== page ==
An Analysis of Hilton's Lost Horizon
"...the horizon lifted like a curtain; time expanded and space contracted" In James Hilton's Lost Horizon, the reader is promptly enticed to trek along with Hugh Conway and the three other kidnapped passengers, Charles Mallinson, Miss Brinklow, and Henry Barnard. Hilton commences his novel by utilizing the literary technique of a frame. At a dinner meeting, friends share their insights into life, and eventually, from a neurologist, and friend of Conway, evolves the story of Conway's exotic adventures.
Apparently, Conway and the other three characters were on a plane that was hijacked by a member of the mystic civilization of Shangri-La. After crashing in the midst of nowhere, Conway led his group out of the plane and as they began to search for help, Chang and a group of Shangri-La men intercepted them and escorted them back to their lamasery. Eventually they realize they are not permitted to leave its boundaries, as the proviso of entering the Valley of the Blue Moon, Shangri-La, is that one cannot leave.
Weeks pass, and the kidnapped crew, with the exception of Mallinson, become accustomed to the Shangri-La way of life, namely moderation, as well as spiritual and intellectual growth. Conway, able to decipher numerous languages including Chinese was able to decode their "gibberish" and get a better idea what was going on. Eventually, through the telepathy of the ethereal High Lama, also the founder of the civilization (some two hundreds years previous), calls Conway to a meeting.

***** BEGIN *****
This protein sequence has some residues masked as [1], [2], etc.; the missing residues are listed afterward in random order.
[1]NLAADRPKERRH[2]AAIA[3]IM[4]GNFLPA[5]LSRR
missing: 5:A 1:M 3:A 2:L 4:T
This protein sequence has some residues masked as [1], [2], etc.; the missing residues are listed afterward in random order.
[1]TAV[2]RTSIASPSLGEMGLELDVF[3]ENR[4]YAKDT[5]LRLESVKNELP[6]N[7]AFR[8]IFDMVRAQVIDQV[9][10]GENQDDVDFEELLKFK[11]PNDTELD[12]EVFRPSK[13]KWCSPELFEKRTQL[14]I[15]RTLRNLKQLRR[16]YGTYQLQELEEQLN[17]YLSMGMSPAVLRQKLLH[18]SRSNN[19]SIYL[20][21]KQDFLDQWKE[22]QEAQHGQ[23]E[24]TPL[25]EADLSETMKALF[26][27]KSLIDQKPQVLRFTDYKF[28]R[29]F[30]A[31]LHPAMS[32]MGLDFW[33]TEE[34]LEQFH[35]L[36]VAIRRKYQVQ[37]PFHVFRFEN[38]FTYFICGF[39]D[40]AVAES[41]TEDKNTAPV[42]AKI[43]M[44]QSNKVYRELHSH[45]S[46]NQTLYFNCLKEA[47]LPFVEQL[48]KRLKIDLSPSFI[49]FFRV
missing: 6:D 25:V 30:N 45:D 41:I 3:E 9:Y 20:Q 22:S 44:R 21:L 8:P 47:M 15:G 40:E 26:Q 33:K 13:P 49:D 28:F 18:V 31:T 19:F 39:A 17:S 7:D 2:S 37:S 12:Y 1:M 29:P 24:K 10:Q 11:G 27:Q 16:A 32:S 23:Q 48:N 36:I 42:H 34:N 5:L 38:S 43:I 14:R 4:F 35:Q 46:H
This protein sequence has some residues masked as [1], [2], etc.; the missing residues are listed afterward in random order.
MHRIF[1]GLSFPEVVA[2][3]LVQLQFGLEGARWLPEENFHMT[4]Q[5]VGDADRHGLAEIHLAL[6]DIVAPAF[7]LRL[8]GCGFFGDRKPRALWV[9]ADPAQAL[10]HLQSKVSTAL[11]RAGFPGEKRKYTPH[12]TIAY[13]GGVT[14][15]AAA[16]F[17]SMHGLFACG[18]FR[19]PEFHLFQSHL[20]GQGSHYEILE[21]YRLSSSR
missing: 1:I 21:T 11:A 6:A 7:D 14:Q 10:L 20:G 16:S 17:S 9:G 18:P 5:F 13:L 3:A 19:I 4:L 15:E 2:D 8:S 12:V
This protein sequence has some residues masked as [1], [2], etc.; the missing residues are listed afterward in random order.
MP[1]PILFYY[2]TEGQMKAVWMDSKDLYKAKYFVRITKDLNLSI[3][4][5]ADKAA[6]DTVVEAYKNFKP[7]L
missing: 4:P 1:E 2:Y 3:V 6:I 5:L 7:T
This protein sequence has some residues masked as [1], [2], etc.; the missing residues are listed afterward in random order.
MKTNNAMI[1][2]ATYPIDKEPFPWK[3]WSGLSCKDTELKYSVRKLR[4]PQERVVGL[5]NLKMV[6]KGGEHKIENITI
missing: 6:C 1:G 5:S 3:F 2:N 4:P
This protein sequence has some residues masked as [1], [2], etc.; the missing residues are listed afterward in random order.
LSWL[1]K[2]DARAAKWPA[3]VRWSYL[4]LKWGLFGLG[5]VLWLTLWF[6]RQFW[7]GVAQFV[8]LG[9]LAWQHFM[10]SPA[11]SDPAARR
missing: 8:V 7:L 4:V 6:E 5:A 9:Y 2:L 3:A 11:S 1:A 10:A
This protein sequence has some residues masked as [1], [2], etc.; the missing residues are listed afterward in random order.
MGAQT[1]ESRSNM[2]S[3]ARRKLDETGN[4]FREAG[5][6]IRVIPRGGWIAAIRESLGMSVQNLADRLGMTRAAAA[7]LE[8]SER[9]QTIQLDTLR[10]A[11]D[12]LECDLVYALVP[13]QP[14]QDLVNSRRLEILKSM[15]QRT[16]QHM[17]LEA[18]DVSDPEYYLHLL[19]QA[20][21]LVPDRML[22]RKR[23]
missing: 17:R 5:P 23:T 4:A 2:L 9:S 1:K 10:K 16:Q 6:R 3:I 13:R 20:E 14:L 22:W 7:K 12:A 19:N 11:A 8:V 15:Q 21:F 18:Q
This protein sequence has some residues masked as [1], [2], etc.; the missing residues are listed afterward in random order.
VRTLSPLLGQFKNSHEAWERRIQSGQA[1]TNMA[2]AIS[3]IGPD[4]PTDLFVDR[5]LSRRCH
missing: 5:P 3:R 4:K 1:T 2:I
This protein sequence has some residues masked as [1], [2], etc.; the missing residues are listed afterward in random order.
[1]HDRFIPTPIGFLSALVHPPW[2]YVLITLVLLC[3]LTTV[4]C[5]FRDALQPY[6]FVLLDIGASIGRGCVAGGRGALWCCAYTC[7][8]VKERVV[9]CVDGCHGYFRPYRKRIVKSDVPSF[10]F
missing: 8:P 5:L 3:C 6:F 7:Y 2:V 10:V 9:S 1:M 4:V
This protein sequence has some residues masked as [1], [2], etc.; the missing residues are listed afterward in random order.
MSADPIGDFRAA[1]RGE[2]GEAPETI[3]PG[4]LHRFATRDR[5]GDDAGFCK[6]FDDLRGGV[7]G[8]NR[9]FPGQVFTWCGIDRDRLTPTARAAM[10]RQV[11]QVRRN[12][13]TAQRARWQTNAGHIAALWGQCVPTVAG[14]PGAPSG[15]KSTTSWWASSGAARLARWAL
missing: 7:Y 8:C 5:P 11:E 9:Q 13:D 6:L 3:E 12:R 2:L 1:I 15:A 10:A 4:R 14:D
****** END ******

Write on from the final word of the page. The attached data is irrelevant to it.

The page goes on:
Hilton's "mini" climaxes, keep the reader compelled as he reveals more and more about this enigmatic place. As the novel continues, Conway is enlightened with the "inside scoop," and soon enough, the High Lama even realizes Conway's potential. Conway is honored to become the successor, and soon after, the High Lama dies. Mallinson, still fuming with animosity towards the lamasery continues to make his plea to leave. Finally, he just leaves, but with him travels Conway, for he was fond of his friend, and his friend also took with him Lo-Tsen, the beauty he secretly loved.
Hilton's novel leaves the reader with an unsolved mystery since the mystical powers of the "slowing of the aging process" remained only within the grounds of the lamasery. Conway soon realizes this as Lo-Tsen ages instantaneously, and transforms into a woman "...most old of any one I have ever seen." From here he must navigate himself back to the safety of the placid lamasery, but does he make it?
At this Hilton returns to the frame, in which the neurologist friend of his is trying to trace Conway's path and find this sacred civilization. The tale was only revealed since he found Conway during his "escape" from the lamasery, and had him write the manuscript dictating his story.
Fictional characters fall loosely into two categories: types and individuals. A type character being one that is usually the embodiment of a single trait or...